Common sowthistle field infestation (photo courtesy of Michael Widderick QDAF).

Common sowthistle (Sonchus oleraceus) is an increasingly important weed in Australia, especially in cropping systems. Predominant in the fallow period, it uses vital stored soil moisture during this period, acts as an alternate host for insects and is difficult to control. Development of resistance to herbicides is making populations increasingly difficult to manage in agricultural environments. Given the success of previous biological control programs against other weeds in the Asteraceae family (e.g. Onopordum and Cirsium thistles), there were promising prospects of establishing an effective program for the management of common sowthistle.

This research on common sowthistle was part of the projects ‘Biocontrol solutions for sustainable management of weed impacts to agricultural profitability’ (2016-2020) and ‘Underpinning agricultural productivity and biosecurity by weed biological control‘ (2019-2022), led by AgriFutures Australia (the trading name of the Rural Industries Research and Development Corporation (RIRDC)). These projects have been supported by funding from the Australian Government Department of Agriculture, Water and the Environment as part of its Rural R&D for Profit programme rounds 2 and 4, respectively. The Grains Research and Development Corporation (GRDC) and US Department of Agriculture are also acknowledged for their financial support.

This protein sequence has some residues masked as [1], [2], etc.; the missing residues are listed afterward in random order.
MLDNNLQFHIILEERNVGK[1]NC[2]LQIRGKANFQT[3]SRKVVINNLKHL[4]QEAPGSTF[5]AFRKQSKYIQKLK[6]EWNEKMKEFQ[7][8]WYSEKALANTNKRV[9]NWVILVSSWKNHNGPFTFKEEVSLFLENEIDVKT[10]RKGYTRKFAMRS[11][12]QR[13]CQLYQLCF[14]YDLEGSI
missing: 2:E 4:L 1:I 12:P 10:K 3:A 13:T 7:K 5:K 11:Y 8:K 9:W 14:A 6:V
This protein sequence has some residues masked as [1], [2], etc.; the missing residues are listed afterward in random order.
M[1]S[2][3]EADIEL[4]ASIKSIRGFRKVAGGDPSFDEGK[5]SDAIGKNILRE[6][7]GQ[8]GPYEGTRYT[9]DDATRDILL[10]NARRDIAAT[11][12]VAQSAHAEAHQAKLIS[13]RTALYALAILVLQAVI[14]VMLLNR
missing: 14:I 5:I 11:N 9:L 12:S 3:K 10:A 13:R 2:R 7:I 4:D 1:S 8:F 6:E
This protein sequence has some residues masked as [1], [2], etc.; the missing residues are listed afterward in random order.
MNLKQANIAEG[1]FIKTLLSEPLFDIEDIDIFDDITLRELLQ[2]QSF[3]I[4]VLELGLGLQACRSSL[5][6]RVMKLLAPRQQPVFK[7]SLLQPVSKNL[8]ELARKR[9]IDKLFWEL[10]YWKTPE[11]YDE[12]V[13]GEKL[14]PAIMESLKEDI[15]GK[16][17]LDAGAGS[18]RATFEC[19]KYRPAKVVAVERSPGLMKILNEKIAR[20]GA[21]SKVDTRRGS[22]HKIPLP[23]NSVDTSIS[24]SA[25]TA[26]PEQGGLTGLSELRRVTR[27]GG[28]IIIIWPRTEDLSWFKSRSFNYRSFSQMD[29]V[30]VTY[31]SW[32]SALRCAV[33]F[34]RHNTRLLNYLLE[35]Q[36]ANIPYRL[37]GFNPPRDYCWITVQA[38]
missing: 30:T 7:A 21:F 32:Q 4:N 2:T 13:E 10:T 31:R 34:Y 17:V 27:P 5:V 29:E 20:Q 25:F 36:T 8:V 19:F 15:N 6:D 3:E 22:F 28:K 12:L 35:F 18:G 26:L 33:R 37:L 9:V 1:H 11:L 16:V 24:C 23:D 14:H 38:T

Despite extensive surveying of the native range of sowthistle and preliminary testing from 2016 to 2020, no promising candidate agents for the biological control of sowthistle were identified and research has been discontinued.